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Been a while since I’ve felt like blogging, life has kept me generally busy. However, I’m very pleased to announce that BorderSpace has been nominated for a Bundle in a Box Indie Dev Grant. Our nomination can be viewed here.
Voting is simple. You must purchase the current bundle from Bundle in a Box (the minimum purchase price is just $0.99). Once purchased you can vote for BorderSpace on your user page! We appreciate any votes we can get! At the time of this writing BorderSpace is tied for fifth place.
Additionally, feel free to check out our latest development update video from October.
Nine days ago Blizzard released Diablo 3. I was planning on writing a full review for this game, however, instead I will just say this: it is awesome. Visually striking, fun, addictive and plenty of replay value. I cannot ask for much more than this when I pick up a game.
I should clarify, however, that I would not have bought this game if it had not been free through the World of Warcraft Annual Pass program. I had never played a Diablo game before, so the hype of this long-awaited sequel did not really make me want it. Additionally, the always-online DRM (Digital Rights Management) really turns me off any game. However, I had intended to remain subscribed to World of Warcraft for the year anyway, so getting Diablo 3 for free this way was appealing.
If you have strong feelings about always-online DRM, I would recommend you do not buy this game. The only way to get it across to a company that consumers do not want draconian DRM schemes in their game is to deny them your money. You may call me a hypocrite for saying this, however, I do not think I am being hypocritical. If you do not have issues with this type of DRM and you are looking for a fantastic ARPG (Action Role-playing Game) to play, you would not be making a poor choice by picking up Diablo 3.
Brian Rubin of Space Game Junkie and fellow JumpGate veteran has interviewed the creator and lead designer of BorderSpace Chris “Teeleton” Regan, the first bit of press coverage our game has received. It answers a lot of questions about the game and our design goals, I strongly recommend you take a look at the interview which is available here.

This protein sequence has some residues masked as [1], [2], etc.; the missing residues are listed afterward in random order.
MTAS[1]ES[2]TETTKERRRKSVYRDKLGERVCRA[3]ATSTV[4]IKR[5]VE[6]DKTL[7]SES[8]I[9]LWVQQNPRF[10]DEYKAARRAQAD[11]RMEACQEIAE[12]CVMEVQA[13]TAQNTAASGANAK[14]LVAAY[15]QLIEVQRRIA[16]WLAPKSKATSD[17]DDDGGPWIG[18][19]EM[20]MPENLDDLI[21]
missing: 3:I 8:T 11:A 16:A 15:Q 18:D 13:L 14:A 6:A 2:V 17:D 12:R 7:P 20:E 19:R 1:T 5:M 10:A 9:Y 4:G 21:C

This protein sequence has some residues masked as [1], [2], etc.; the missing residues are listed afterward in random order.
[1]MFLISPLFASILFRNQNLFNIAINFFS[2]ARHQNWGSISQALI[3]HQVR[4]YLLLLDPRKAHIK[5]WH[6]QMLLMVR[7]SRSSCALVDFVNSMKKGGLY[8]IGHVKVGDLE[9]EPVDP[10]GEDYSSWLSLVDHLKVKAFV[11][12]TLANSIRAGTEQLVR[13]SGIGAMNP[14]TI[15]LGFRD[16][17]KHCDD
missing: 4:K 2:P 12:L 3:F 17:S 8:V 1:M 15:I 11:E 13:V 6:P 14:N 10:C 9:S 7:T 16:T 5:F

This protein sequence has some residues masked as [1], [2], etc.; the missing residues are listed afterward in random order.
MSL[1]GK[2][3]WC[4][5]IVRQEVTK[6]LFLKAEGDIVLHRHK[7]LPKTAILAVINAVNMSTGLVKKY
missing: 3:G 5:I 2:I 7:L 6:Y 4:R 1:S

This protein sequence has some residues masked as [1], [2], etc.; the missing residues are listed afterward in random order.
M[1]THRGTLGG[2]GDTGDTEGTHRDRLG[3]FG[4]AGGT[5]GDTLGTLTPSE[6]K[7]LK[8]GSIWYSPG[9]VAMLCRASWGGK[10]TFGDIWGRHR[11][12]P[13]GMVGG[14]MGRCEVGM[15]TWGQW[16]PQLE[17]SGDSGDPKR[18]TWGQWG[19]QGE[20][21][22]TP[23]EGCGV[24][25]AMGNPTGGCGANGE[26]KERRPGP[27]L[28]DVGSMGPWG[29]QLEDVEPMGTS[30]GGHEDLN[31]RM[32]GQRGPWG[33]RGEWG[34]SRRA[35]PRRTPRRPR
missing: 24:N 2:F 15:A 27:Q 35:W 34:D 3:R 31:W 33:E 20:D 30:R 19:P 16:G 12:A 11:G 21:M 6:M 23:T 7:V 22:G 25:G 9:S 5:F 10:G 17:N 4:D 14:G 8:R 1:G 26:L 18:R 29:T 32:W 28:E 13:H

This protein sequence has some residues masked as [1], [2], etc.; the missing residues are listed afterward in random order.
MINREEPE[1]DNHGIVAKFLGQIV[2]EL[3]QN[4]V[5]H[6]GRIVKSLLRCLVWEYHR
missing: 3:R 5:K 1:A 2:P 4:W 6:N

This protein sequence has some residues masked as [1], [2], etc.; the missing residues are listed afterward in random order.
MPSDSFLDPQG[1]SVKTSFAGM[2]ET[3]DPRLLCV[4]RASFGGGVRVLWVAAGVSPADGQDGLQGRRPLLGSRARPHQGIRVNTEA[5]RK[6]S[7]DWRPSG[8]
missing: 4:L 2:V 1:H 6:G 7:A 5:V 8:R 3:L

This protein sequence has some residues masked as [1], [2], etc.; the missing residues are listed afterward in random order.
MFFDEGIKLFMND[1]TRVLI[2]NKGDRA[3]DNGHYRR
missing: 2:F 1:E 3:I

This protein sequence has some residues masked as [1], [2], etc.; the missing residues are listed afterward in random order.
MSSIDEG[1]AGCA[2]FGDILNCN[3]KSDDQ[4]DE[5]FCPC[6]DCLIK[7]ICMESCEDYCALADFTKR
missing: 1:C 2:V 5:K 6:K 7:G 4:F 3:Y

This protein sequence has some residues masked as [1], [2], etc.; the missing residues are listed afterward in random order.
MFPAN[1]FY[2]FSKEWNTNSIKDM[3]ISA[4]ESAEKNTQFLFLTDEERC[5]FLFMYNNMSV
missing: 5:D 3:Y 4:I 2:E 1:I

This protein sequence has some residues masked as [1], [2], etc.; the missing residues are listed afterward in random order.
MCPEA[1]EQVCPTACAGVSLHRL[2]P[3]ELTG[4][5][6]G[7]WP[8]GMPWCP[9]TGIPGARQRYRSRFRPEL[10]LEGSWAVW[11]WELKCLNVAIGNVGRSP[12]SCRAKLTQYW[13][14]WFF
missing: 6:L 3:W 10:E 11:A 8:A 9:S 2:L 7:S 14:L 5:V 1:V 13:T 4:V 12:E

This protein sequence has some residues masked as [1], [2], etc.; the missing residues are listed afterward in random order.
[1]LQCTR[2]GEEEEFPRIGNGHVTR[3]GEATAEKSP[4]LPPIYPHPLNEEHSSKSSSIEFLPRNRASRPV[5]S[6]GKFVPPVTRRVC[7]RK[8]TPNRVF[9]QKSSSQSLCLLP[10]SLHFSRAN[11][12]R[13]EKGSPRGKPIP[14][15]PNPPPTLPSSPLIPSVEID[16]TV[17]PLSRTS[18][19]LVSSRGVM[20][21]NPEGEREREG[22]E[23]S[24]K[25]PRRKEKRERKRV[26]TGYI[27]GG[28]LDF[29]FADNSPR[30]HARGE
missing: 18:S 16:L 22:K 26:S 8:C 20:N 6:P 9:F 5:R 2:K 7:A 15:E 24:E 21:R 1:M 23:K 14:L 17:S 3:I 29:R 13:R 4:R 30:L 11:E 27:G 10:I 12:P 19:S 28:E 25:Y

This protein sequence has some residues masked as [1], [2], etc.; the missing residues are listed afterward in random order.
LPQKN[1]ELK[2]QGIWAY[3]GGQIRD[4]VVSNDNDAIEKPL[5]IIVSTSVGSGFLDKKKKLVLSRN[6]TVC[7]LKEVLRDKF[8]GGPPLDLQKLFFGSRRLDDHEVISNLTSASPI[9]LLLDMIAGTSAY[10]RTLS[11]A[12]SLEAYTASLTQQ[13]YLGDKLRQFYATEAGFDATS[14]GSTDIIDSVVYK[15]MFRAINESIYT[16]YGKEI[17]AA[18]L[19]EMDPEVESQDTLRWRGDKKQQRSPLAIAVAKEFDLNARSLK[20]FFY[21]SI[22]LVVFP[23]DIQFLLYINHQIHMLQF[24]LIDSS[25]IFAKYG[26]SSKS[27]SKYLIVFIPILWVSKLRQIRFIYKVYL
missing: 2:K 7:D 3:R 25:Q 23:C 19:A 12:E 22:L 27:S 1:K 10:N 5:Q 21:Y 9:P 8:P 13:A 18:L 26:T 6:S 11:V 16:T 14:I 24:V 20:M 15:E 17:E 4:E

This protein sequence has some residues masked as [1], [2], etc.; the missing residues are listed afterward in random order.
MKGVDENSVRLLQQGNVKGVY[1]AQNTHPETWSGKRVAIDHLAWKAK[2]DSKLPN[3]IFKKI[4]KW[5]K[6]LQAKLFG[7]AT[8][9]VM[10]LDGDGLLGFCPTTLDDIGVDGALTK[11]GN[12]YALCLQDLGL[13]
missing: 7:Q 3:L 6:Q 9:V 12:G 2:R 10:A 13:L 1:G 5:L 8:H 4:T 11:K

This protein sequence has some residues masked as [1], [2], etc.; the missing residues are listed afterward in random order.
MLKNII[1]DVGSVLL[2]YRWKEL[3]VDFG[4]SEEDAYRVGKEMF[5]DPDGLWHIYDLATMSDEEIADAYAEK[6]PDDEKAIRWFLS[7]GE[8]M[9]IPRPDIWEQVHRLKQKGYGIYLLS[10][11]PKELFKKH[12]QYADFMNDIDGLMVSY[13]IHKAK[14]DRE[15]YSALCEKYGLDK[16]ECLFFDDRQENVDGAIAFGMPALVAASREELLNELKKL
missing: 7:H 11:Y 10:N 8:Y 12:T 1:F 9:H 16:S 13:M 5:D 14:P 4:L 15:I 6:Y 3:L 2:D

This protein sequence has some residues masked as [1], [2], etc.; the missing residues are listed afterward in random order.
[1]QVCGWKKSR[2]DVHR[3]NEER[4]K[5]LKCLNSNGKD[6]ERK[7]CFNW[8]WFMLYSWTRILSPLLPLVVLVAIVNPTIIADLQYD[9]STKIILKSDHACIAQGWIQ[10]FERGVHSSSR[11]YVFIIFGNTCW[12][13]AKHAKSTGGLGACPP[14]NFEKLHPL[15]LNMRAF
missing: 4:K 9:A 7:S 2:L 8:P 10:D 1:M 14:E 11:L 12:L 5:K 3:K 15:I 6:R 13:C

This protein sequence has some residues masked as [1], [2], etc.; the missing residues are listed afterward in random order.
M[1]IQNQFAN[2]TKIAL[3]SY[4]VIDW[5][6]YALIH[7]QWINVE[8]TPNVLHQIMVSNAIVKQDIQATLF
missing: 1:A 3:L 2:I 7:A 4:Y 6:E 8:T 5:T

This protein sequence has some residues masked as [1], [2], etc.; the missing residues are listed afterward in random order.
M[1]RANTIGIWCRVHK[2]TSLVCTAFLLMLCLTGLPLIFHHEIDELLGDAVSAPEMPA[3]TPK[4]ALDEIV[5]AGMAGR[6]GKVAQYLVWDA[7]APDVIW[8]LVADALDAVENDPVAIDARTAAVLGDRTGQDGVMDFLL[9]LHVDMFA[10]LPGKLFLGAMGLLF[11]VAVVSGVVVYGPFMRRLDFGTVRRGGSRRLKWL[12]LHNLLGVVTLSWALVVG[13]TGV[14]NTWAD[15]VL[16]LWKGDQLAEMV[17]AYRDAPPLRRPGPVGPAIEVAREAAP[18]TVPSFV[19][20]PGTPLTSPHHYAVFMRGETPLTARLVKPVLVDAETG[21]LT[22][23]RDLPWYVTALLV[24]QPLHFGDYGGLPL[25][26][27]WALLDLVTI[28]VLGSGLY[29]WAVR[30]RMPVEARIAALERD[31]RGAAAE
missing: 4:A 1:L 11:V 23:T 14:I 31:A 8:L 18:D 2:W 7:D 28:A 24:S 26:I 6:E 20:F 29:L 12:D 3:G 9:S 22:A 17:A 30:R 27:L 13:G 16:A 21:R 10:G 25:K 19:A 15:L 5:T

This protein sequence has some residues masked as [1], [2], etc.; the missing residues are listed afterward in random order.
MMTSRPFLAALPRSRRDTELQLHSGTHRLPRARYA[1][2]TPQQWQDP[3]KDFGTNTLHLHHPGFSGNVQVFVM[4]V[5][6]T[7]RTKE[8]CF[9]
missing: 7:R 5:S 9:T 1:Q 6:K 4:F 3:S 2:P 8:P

For further information about BorderSpace, please see the BorderSpace Wiki
Just a quick update for BorderSpace. Not a video this time, however, I felt it was worth noting that our Wiki has been populated with some information about the game, it’s setting and it’s mechanics. While it isn’t complete, it provides a taste of what’s to come. We will be sure to keep the Wiki updated as we continue to make decisions and progress on the game.
It’s been a fairly long time since our last video update. This one was delayed due to a few issues we were having with some of the new code. Take a look here:
It doesn’t contain anything too fancy from our previous updates, which you can see on the Borderspace YouTube channel. The HUD stuff is basic placeholder stuff, but it works. Radar is working for the most part, however, as mentioned in the video there are a couple things not complete there. Aside from the HUD stuff, explosions are the most noticeable part of this update. They do splash damage and apply a force to your ship if you’re close enough to the source of the explosion (so it can shake your ship around and stuff). Most of the other stuff we’re working on is background stuff, so nothing we can really show off. Work on the network layer has begun, though there is still a lot to do in that area.